Following the movie, I went to the bookstore to browse.
But this entry is not about those things.
It is about freedom.
On my way back home, I felt a familiar itch. My feet were unhappy, restless. Maybe it was talking to singingwren about tomorrow's hike. Maybe it was something else. I'll never know.
But my boots won out.
I made a crazy left turn off Henderson Rd. and into the neighborhood between High Street and the Olentangy River. I drove down and in front of a random house, parked the car, and jumped out.
Down the hill I went.
I crossed the Olentangy River on the Henderson Rd. bridge, near 315. I stepped off the bridge and onto the bike trail. Antrum Lake was my goal, but the setting sun didn't look promising. It was 8:30 already, and I was running on fumes.
I set off down the path, breathing in wildly. 'That scent,' I thought. 'That scent is clean.' That scent is the mixture of dirt and water that makes mud. Happy, deep river mud. It filled my lungs and gave my legs fuel.
I plunged into the hike with fast feet, singing along to the music in my head. "Who wouldn't want to be me?" I questioned. "Jimmy, there's still so much to be done," I reasoned.
I looked at my boots. No chance to get them more dirty today, it's been too dry. Look at them, though: the sole is separated, the inserts squeek. It's really true: the truest measure of a man is how long his boots last. Never trust a man with clean boots. A man's boots will keep him when he's down and out, and they'll always be there for him. My boots, ladies, always win.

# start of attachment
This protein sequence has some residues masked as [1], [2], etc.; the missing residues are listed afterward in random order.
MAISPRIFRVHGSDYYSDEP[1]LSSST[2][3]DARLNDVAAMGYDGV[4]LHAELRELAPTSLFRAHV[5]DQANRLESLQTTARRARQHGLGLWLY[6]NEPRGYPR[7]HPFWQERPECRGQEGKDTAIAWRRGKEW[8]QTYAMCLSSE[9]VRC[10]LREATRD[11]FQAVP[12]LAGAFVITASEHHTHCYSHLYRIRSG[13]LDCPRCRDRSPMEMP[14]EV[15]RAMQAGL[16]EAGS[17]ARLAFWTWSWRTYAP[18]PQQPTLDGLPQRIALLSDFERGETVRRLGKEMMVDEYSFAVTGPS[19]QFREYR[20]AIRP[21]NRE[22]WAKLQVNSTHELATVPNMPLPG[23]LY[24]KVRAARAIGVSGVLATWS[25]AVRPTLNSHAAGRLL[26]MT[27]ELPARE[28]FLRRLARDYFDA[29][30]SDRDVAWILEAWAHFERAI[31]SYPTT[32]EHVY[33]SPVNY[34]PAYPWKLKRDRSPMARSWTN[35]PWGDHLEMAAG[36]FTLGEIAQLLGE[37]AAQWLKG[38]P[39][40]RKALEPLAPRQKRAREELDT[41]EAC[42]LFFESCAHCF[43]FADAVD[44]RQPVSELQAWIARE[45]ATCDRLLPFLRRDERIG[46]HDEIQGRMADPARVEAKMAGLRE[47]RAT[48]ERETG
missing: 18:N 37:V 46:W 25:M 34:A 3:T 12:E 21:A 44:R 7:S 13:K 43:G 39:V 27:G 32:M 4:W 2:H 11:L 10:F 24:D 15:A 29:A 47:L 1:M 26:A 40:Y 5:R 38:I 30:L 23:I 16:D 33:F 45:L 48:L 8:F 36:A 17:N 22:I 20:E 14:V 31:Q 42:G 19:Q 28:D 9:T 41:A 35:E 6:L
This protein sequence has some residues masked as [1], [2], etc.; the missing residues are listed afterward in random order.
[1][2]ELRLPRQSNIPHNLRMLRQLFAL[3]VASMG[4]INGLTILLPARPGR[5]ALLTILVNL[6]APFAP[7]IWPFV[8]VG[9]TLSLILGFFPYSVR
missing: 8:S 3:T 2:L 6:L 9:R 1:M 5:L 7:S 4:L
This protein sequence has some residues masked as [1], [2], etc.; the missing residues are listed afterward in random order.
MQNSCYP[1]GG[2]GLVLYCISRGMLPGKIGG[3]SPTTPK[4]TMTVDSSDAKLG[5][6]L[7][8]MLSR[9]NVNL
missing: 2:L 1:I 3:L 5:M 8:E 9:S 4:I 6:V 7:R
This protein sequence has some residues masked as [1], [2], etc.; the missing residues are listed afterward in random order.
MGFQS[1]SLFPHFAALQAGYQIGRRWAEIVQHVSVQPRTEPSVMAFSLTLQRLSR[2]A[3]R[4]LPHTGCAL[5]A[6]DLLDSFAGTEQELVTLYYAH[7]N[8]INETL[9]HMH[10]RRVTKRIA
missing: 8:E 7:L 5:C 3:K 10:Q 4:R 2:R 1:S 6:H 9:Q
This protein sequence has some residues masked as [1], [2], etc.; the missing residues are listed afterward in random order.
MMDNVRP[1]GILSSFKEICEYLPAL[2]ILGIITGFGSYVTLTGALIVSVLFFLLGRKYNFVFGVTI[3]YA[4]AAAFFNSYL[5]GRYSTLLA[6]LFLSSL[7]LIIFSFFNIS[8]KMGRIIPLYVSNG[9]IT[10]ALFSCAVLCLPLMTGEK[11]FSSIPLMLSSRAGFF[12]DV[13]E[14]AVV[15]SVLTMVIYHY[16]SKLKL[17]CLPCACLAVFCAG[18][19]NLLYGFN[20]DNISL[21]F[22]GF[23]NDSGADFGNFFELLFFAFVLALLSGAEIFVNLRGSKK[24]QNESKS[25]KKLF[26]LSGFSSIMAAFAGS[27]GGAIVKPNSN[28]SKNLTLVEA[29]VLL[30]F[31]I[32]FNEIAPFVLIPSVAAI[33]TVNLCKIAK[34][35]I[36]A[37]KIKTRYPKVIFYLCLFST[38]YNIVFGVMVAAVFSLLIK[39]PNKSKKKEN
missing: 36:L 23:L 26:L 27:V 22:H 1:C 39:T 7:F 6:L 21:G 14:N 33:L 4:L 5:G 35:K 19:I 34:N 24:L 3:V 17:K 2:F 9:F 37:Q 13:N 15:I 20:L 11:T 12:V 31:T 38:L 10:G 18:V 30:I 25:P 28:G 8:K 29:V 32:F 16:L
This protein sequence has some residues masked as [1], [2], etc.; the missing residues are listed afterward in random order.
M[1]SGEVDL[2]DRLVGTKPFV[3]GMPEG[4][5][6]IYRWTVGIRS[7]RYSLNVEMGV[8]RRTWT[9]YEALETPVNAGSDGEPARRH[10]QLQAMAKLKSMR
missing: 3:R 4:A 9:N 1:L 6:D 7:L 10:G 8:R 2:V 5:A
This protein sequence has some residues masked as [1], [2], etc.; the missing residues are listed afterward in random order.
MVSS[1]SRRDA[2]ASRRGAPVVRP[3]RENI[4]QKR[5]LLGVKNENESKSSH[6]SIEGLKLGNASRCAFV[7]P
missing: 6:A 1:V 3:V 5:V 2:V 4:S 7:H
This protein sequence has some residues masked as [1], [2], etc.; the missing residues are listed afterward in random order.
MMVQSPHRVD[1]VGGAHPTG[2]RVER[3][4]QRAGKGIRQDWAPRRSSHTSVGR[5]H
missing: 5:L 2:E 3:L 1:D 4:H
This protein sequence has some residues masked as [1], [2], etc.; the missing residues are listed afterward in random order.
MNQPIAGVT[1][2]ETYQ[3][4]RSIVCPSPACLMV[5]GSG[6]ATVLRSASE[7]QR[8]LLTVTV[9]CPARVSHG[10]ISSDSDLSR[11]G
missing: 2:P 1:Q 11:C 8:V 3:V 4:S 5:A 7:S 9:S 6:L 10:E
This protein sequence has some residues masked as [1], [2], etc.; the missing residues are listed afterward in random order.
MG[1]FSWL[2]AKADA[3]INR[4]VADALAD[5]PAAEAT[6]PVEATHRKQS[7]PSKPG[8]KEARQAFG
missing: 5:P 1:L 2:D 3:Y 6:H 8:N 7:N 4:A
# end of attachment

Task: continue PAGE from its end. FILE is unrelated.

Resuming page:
I jumped up on a fence and walked along it for a while, laughing and smiling and my arms extended as if I were flying. I repeated some of the same phrases you see in this entry to myself, edited them aloud, and spoke them again.
I looked forward as I passed Bethel Rd. I was doing alright on sunlight for now, but that wouldn't last long. I kept walking.
I smiled at every person I met, watched a beautiful woman try an control her rollerblades with little success, and laughed at a kid chasing fireflies. I jumped on another fence and nearly fell into the creek below when I missed a step. I laughed with the young couple who came up behind me.
Finally, I turned a bend and came to the point I had to turn back. It was becoming darker, and if I didn't turn back now, most of my walk would be in the dark.
Something changes in you when you decide that the hike is over. A sort of mild depression sets in, and you start to drag your feet. You become cautious and wary of your surroundings.
I still jumped on the fences, I still caught fireflies, and I still sang songs, but it was sadder than my approach was. I wanted to keep going.
My soul is most free when my sole is on the ground.
But that brief moment of freedom was everything I wanted.
And when I came home, I thought I should share it with you.